Marketing tools, in addition to their role in persuasion and serving as a bridge between production and consumers, reduce prepurchase risks. This role has received less attention in the literature. This review highlights marketing's role in reducing consumers? purchasing risk. We present our approach, backed up with extensive literature review, beginning with a description of advertising, branding, and pricing that may serve as a signal of a product's quality. We then describe and analyze the role of product demonstrations, free product samples, and money-back guarantees (MBGs), which enable consumers to acquire direct experience before a final decision is made, in reducing risks. We briefly discuss product warranties and their relationship to MBGs. We demonstrate how marketing tools can help reduce the risk associated with the consumption of food products that contain genetically modified organisms, as well as help in marketing of agricultural products that vary in their levels of risk to buyers.Marketing tools, in addition to their role in persuasion and serving as a bridge between production and consumers, reduce prepurchase risks. This role has received less attention in the literature. This review highlights marketing's role in reducing consumers? purchasing risk. We present our approach, backed up with extensive literature review, beginning with a description of advertising, branding, and pricing that may serve as a signal of a product's quality. We then describe and analyze the role of product demonstrations, free product samples, and money-back guarantees (MBGs), which enable consumers to acquire direct experience before a final decision is made, in reducing risks. We briefly discuss product warranties and their relationship to MBGs. We demonstrate how marketing tools can help reduce the risk associated with the consumption of food products that contain genetically modified organisms, as well as help in marketing of agricultural products that vary in their levels of risk to buyers.
2017
Ghose, S. ; Heiman, A. ; Lowengart, O. Isolating strategy effectiveness of brands in an emerging market: A choice modeling approach. Journal of Brand Management 2017, 24, 161–177. Publisher's VersionAbstract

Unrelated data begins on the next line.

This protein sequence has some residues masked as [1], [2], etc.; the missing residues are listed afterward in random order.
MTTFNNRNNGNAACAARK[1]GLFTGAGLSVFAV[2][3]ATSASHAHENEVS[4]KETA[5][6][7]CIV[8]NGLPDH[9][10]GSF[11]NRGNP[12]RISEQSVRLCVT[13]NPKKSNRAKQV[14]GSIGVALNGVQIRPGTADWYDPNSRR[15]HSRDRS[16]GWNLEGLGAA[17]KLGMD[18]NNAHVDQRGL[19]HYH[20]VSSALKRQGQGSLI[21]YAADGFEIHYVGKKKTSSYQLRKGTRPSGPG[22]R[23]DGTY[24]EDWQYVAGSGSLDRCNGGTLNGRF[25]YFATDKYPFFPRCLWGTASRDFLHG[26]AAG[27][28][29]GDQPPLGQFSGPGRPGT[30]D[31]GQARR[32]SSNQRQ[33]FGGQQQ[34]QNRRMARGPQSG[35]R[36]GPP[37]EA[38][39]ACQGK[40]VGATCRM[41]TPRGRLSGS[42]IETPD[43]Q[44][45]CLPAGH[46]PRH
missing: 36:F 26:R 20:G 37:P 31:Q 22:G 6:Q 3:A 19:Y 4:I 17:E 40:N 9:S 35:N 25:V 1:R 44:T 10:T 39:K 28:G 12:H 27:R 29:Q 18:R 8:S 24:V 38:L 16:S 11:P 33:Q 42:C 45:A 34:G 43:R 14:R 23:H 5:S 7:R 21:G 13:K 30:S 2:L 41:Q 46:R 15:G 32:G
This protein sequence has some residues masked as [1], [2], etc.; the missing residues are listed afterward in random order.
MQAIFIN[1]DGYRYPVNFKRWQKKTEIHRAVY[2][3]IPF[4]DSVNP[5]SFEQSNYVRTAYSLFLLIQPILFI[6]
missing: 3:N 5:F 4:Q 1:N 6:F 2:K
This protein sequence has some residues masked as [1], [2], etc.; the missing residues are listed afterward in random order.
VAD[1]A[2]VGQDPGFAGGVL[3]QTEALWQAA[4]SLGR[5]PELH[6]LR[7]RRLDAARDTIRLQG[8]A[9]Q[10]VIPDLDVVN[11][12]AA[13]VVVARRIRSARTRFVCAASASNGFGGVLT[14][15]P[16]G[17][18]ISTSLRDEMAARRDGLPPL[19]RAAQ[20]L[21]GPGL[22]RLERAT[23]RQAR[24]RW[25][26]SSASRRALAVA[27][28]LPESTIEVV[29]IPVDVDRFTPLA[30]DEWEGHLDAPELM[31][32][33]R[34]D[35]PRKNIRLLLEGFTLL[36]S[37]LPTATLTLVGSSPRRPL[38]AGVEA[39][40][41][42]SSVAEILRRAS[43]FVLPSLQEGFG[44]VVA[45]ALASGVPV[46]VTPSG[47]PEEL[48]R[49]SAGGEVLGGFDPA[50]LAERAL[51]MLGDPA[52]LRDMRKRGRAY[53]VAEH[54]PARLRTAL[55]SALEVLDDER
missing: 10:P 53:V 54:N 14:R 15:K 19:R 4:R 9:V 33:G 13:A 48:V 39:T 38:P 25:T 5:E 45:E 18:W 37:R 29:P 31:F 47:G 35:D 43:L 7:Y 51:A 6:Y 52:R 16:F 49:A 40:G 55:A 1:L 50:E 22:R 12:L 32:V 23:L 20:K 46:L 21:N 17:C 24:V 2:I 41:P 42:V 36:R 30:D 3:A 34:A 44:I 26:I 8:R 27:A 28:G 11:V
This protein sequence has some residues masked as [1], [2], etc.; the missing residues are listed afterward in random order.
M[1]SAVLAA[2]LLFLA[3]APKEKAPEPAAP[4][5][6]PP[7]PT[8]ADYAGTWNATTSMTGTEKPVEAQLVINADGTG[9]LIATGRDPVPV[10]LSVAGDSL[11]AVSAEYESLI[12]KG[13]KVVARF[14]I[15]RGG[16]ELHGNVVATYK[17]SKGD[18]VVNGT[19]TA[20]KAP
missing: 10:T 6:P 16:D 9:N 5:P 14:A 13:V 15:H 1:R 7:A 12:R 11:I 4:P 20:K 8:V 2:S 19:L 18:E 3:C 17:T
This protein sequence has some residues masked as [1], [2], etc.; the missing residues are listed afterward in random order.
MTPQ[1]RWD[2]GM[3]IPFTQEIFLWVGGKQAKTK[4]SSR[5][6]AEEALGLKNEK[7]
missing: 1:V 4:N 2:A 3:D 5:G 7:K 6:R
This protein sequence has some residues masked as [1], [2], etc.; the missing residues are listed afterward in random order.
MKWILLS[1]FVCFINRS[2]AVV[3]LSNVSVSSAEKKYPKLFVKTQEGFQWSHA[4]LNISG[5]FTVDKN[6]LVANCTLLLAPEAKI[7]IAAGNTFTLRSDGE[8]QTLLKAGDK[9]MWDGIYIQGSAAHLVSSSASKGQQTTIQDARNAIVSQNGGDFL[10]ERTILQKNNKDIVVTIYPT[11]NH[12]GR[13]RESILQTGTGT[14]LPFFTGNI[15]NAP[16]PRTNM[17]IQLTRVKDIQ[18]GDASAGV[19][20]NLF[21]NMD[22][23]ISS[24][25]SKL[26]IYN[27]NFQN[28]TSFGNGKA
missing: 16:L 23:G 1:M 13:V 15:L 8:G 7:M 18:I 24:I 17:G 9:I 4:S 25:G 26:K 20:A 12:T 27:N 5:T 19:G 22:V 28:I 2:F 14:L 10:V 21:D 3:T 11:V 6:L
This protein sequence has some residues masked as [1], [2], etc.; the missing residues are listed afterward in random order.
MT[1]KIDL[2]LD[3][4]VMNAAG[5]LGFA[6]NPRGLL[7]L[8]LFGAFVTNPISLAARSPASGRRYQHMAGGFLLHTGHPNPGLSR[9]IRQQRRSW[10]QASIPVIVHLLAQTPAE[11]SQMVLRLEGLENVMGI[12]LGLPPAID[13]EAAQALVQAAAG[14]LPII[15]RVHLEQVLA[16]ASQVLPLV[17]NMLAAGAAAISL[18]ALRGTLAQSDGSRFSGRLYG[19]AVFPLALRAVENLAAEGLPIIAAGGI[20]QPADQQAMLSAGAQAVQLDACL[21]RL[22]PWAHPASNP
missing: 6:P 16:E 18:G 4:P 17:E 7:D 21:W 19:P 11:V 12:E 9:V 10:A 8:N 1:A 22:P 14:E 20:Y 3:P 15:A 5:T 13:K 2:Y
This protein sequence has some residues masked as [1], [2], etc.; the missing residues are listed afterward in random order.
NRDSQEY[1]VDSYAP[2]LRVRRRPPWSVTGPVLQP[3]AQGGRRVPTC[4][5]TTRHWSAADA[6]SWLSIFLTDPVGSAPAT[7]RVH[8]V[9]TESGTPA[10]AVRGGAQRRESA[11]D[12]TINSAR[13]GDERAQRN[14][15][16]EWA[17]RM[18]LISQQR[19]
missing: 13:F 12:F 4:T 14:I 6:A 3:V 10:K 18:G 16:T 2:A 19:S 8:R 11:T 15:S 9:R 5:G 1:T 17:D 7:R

Emerging markets are often characterized by the presence of foreign brands and local brands in a product category. These brands tend to get positioned differently in the market by utilizing marketing mix elements with different focuses on the functional, image, or value nature of the brands. We utilize a choice model specification quite different from the commonly used types, to identify whether a particular brand benefits more from a certain type of marketing mix emphasis than from another type of emphasis. The model enables us to evaluate main and synergistic effects of mix elements on brand market shares. In an empirical analysis of brands in an emerging market, we found that international brands tended to benefit from highlighting the image attributes of the brands, while local brands benefited more from a focus on brand functionality. We also found significant variations in the saliency of different positioning foci across different market segments characterized by demographic variables. The methodology used in our research can also be utilized for identifying appropriate brand-specific marketing strategies for multiple brands in a variety of consumer markets.
Ert, E. ; Heiman, A. Potential psychological accounts for the relation between food insecurity and body overweight. Behavioral and Brain Sciences 2017, 40, 53. Publisher's VersionAbstract
We suggest two psychological mechanisms, temporal discounting and feeling of resource scarcity, for explaining the relation between food insecurity and body overweight. We demonstrate how Nettle et al.'s findings could be explained, post hoc, by each of these accounts, suggesting that their data are not rich enough to allow identification of mechanisms that underlie food insecurity and overweight relationship.
2016
Ert, E. ; Raz, O. ; Heiman, A. (Poor) seeing is believing: When direct experience impairs product promotion. International Journal of Research in Marketing 2016, 33, 881 - 895. Publisher's VersionAbstract
Marketing tools that enable pre-purchase experience (e.g., product trials, sampling) are considered efficient means of reducing uncertainty and increasing demand for unfamiliar products. It is widely agreed that having more information improves the quality of choice, so demonstrations, sampling, and other experience-generating marketing tools are expected to increase consumers' welfare. The current paper challenges this concept by suggesting that experiencing some product types for a limited time might provide unrepresentative information, and thus might result in suboptimal choices. In three experiments, we evaluated the effect of potentially unrepresentative experience on consumer product acceptance. The results show that while experiencing products affects consumers even when it provides little information, the effect might be positive or negative, depending on the product value distribution. Specifically, short experience with the product increases the appeal of negatively skewed products, which appear appealing after a short, yet unrepresentative experience. Yet short experience impairs the appeal of positively skewed products, which appear unappealing given short or low-intensity experience. This pattern emerges even though the most likely result of a given sample is not a good predictor of the expected utility of the product. Theoretical and practical implications are discussed.